In your book, you discuss the political cultures of New York and Los Angeles in the years following World War II. How did they differ?

JP: I think the very different political cultures of New York and Los Angeles determined that Walter O’Malley would get what he needed—affordable land on which to build his privately financed ballpark—from one city but not from the other. New York’s municipal politics in the 1950s featured a strong orientation toward the public sector and organized labor that, while not necessarily anti-capitalist in nature, did not offer an entrepreneur like O’Malley a particularly sympathetic atmosphere. This meant that when he asked for assistance from New York City officials in acquiring land parcels in Brooklyn that were beyond his individual financial means in order to construct a stadium with his own funds, he was branded—unfairly, in my view—as seeking a “giveaway.” But in Los Angeles, publicly owned land at Chavez Ravine overlooking downtown was made available to O’Malley in exchange for property he owned elsewhere in the city. Los Angeles officials were thus willing to do what their counterparts in New York were not.

In my view, this was because the political culture of Los Angeles—where the statist reforms of the New Deal had less staying power than in New York—was more hospitable to businessmen, especially one like O’Malley whose private undertaking promised to advance the public good. In New York, the focus was almost obsessively on O’Malley’s profits; that the city would benefit from a new Dodger ballpark was deemed of lesser importance. In Los Angeles, the weight accorded these considerations was reversed. In deciding a taxpayer suit seeking to void the Dodger Stadium contract in favor of O’Malley, the California Supreme Court said as much. The Dodgers were permitted to make money on the deal, the court ruled in 1959, as long as there were tangible benefits accruing to the people of Los Angeles. Those benefits—a world-class stadium, not to mention millions of dollars in property taxes paid by the privately held stadium—were enough to justify state assistance to a private entrepreneur. O’Malley moved to Los Angeles for this very reason. Although O’Malley was a businessman and not a philosopher and probably would not have used the term “political culture” to explain his decision to leave New York, this is clearly what he had in mind. Had New York’s political culture been different, he...[read on]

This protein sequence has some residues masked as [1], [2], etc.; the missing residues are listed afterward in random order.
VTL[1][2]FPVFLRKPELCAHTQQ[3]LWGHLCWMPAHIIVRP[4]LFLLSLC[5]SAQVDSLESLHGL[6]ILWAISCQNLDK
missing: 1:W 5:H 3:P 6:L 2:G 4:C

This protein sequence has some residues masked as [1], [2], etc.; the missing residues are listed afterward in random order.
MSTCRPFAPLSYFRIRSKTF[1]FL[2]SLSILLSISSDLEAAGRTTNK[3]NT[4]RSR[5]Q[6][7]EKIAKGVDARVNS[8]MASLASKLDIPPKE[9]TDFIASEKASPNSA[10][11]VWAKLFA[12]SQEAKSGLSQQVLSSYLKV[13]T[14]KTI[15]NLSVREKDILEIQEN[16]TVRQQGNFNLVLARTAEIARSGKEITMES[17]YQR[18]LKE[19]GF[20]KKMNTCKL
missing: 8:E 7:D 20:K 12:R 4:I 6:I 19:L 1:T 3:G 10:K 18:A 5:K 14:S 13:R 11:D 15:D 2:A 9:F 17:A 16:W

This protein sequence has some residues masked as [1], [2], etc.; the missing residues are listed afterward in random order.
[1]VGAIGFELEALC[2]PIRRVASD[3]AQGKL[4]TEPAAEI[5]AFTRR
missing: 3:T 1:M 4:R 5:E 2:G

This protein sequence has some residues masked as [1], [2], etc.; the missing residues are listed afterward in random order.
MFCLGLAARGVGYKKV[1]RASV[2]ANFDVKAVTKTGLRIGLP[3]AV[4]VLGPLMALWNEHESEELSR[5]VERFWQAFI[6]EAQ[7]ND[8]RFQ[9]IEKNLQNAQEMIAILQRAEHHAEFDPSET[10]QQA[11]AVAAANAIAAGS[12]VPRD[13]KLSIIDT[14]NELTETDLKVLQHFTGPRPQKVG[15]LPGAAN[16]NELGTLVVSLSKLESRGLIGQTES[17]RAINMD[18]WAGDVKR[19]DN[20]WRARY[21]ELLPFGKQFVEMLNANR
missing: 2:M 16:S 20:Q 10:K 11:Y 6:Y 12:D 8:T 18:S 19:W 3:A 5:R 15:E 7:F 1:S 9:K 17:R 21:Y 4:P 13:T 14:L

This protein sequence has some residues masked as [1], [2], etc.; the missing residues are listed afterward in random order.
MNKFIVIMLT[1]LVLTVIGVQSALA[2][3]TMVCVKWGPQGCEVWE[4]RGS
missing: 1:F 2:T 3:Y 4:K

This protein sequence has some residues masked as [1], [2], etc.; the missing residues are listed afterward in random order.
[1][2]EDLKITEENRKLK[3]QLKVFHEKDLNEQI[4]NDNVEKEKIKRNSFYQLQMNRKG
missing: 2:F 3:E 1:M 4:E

--Marshal Zeringue

Thursday, April 20, 2017

Carol Weston

Carol Weston's new book is Speed of Life.

From her Q&A with Deborah Kalb:

Q: How did you come up with the idea for Speed of Life, and for your main character, Sofia?

A: For me, a novel is like a plant. It grows slowly and needs a lot of tending and pruning. I came up with the idea for Speed of Life because I knew a young mother in Spain who died of an aneurysm.

While I missed my friend, my heart broke for her young daughter. I’m an advice columnist and I often hear from girls who are grieving and are utterly bereft and at sea. So I wanted to shine a light on that terrible abyss but also to give hope.

Sometimes girls email me at Girls’ Life and say, “My dad died a month ago and I’m still sad. When will I get over it?” The answer is that you never get over the death of a beloved parent, but...[read on]
Visit Carol Weston's website.

The Page 69 Test: Ava and Pip.

The Page 69 Test: Speed of Life.

Writers Read: Carol Weston.

--Marshal Zeringue

Wednesday, April 19, 2017

Alyssa Mastromonaco

Alyssa Mastromonaco is the author of Who Thought This Was a Good Idea?: And Other Questions You Should Have Answers to When You Work in the White House.

From the transcript of her interview with Fresh Air's Terry Gross:

GROSS: This is FRESH AIR, and if you're just joining us my guest is Alyssa Mastromonaco. Her new memoir "Who Thought This Was A Good Idea?" is about working for President Obama as director of scheduling and advance at the White House from 2009 to 2011 and then as assistant to the president and deputy chief of staff for operations in the White House from 2011 to 2014. She's now an executive at A & E networks and a contributing editor at Marie Claire.

So another thing that you had to do as deputy chief of staff is work with agencies like the Department of Defense to run classified construction projects and maintain the continuity of government exercises, exercises so that if there's a nuclear attack or if Washington floods or the president is incapacitated, everyone knows what to do.